A changeset is how source control systems keep track of changes. Everything else is built up around these changesets. But what are they?
Quite simply, it’s a difference. More specifically, a set of differences. What changes have you made since the last time you committed your code? These differences are saved as text and tracked by the source control tool.
Creating changesets is referred to as a commit
Imagine if you made a change to a document and someone else asks you, “What did you do to it?” So, you reply, “I added a line that says…”
That’s similar to a changeset (for a single file – more on this later). The person you’re talking to takes what they already knew about the document and adds the new information, the change of the new line, and now can picture the new updated document.
This can repeat for many changes. “I added another line that says …” And now the person you’re talking to takes the original document, plus the first change, and also plus this new change, and the final version of the document is known.
If you kept track of these changes, you’d be doing the basics of what a source code repository does. Consider the following timeline:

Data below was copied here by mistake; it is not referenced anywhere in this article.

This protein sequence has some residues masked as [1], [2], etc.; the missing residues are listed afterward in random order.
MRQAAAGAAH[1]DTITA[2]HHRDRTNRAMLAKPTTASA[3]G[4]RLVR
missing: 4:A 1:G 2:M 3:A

- Original Document
- Add paragraph ABC…
- Add line … to paragraph ABC
- Change introduction from A to B
You can then answer the same question for each point in time and get a different result: “What is the state of the document at change number X?” Each time, you start at #1 and add up the changes until you get to the desired point in time.
For a Single File?
Earlier in this post, I said that the document scenario was essentially a changeset for a single file. But a changeset can be a set of changes all at the same time. Consider the same document editing scenario, but for multiple documents. “I added a line to doc A, and I deleted a line to doc B”. Both of those changes can be saved at the same time in a set, a changeset.
This is the first of a planned series on using distributed source control. More to come in the future.